The propagation of the a. is very simple. The plant periodically produces shoots at the base that tend to detach from the mother. You have to wait until they have reached at least 10 cm in length and take them with a well disinfected knife. They should then be left in the air for about two days and placed in individual jars with potting soil for cacti. For about two months, they must be kept in the shade and at a temperature of 15-18°C, with the substratum always humid.
As soon as we are sure of the taking root, we can begin to treat it normally, moving it in full sun.
Pests and adversity
As we have said, they are very resistant plants. The most common problem is excessive irrigation. If we notice that the plant loses vitality and the leaves turn yellow, we immediately check the soil. If there is too much moisture in the soil, it is better to wait for the substrate to dry out completely and change the irrigation method.
If the plant is very debilitated, it may be necessary to remove it from the pot, let it dry well in the sun and then completely change the substrate, perhaps mixing a few granules of product for the prevention of rottenness. Another traditional enemy of the agaves is the Scudetto cochineal. Usually, it can be seen on the lower part of the leaves and involves a strong general debilitation of the subject. If there are few, they can be removed manually, disinfecting the part with alcohol.
Otherwise, it is necessary to resort to insecticides, possibly systemic, and to some mineral oil. They can also be affected by red spider webs: the leaves turn yellow. It must be fought by increasing the humidity and vaporizing a specific acaricide.
Here are some of the best known:
American agave (some interesting varieties are:
A. Victoria-reginae ,
A. Ferox ,
A. Filifera ,
A. parvi flora,
A. Palmeri lanciniata,
A. ferdinandi regi,
A. tequilana (used in mexico for the production of tequila).
Agave is a plant that in Central America, its area of origin, has been widely exploited for centuries for its properties. The leaves of agave in fact contain a sugary juice that as many of you know, is used for the production of tequila that is obtained through its fermentation, but this is certainly not the only use that you can make of agave.
In the past, the fibrous leaves of agave were very much utilized for the production of different materials, but nowadays its utilizations are mainly related to the field of the alternative medicine and the phytotherapy. The juice d’ agave is a very sweet substance which can be used instead of sugar, even if recent research shows that other preparations such as honey are preferable to this substance.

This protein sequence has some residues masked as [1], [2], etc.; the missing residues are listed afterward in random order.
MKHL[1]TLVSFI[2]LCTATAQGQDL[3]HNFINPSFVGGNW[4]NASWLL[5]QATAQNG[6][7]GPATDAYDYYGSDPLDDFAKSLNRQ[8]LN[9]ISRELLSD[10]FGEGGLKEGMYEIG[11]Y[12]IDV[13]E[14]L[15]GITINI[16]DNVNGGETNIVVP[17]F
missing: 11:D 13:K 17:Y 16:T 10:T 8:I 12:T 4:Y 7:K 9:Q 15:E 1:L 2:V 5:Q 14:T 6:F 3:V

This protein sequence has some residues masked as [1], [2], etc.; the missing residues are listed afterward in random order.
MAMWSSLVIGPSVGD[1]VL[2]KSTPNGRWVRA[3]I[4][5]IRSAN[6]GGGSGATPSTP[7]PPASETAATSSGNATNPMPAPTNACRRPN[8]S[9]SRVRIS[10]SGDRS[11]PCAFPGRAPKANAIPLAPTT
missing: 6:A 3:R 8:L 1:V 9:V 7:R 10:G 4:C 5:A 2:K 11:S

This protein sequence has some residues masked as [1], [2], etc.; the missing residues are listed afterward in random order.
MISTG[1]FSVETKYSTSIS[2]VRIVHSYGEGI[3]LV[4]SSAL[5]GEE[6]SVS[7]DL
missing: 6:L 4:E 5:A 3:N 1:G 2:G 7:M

In addition to this use, there are other uses of agave that exploit its digestive, tonic and diuretic properties. There are powdered preparations, herbal teas, creams and other preparations that can help to solve small problems or can be used as adjuvants.
Agave as a sweetener
One of the most famous properties of agave, as already mentioned, is certainly its high sugar content. This characteristic is the same reason why agave is used to produce tequila, alcoholic obtained through the fermentation of the leaves of this plant.
In an age in which sugar is increasingly looked at with crooked eyes because of its high calorie content, the problems that its excessive consumption entails and other reasons that we are not listing in this article, the agave and in particular the sugar syrup extracted from its leaves, is a viable alternative to refined sugar.
However, it is also good to be careful of the syrup d’ agave, as well as all those substances that spread among lovers of natural products. It seems that some agave syrups are incorrectly extracted and also contain an excessive amount of concentrated fructose.
Before using the agave as a sweetener, therefore, we recommend that you find out about and find products that are really a valid and healthier alternative to sugar.
Watch the Video
- Agave belongs to the Agavaceae family and is native to tropical areas such as South America and India. E’
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- There are numerous species of agave, which have many characteristics in common but also differ in how much r